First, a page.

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Recent work in quantum information science has produced a revolution in our understanding of quantum entanglement. Scientists now view entanglement as a physical resource with many important applications. These range from quantum computers, which would be able to compute exponentially faster than classical computers, to quantum cryptographic techniques, which could provide unbreakable codes for the transfer of secret information over public channels. These important advances in the study of quantum entanglement and information touch on deep foundational issues in both physics and philosophy. This interdisciplinary volume brings together fourteen of the world's leading physicists and philosophers of physics to address the most important developments and debates in this exciting area of research. It offers a broad spectrum of approaches to resolving deep foundational challenges - philosophical, mathematical, and physical - raised by quantum information, quantum processing, and entanglement. This book is ideal for historians, philosophers of science and physicists.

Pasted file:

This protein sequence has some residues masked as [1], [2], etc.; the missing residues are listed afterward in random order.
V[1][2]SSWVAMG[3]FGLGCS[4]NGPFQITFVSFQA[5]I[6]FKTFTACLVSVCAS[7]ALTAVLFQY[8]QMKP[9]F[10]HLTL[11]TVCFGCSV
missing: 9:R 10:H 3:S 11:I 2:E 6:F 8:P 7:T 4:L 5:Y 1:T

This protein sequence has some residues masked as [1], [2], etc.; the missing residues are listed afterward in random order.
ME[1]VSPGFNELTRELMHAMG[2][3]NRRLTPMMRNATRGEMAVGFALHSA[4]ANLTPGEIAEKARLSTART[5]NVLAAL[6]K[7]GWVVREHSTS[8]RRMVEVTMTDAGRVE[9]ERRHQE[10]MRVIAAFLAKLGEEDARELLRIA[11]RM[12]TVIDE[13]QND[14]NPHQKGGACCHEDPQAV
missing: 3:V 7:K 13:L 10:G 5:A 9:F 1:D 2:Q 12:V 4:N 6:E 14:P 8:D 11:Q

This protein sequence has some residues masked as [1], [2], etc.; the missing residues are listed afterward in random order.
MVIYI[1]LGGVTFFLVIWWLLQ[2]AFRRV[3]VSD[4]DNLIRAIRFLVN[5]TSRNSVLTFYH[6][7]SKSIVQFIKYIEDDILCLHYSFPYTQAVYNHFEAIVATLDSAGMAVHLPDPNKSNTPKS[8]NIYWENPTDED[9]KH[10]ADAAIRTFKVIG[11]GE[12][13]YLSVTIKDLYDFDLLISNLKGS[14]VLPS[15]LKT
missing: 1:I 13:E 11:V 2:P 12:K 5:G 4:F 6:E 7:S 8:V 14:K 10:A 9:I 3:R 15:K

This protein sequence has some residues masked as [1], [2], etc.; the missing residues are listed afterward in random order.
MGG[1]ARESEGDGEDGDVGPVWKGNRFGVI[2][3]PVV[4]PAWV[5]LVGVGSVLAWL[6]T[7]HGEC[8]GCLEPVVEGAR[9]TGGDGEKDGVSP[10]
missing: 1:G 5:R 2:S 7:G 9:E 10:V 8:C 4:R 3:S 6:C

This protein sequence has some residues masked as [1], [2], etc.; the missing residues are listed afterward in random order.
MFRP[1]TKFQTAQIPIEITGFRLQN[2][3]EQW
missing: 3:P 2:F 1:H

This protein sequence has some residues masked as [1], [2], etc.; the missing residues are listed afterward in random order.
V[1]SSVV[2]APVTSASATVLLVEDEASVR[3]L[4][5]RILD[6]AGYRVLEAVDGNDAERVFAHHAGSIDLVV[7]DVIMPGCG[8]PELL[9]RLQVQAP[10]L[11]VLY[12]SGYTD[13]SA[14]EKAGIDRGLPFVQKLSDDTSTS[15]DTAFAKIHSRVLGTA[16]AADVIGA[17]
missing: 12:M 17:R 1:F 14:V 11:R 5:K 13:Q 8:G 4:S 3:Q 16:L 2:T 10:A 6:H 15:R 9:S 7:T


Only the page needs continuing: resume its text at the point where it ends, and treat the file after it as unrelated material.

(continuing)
Alisa Bokulich is a Professor in the Philosophy Department at Boston University, and an active member of Boston University's Center for Philosophy and History of Science. Her research focuses on the history and philosophy of physics, as well as broader issues in the philosophy of science. Gregg Jaeger is a Professor at Boston University, where he teaches courses in the Mathematics, Natural Science, and Philosophy departments. His recent research focuses on decoherence, entanglement, quantum computing, and quantum cryptography, and in 2008 he was awarded a Kavli fellowship.
Release date Australia
June 10th, 2010
Edited by Alisa Bokulich
Edited by Gregg Jaeger
Country of Publication
29 b/w illus.
Cambridge University Press
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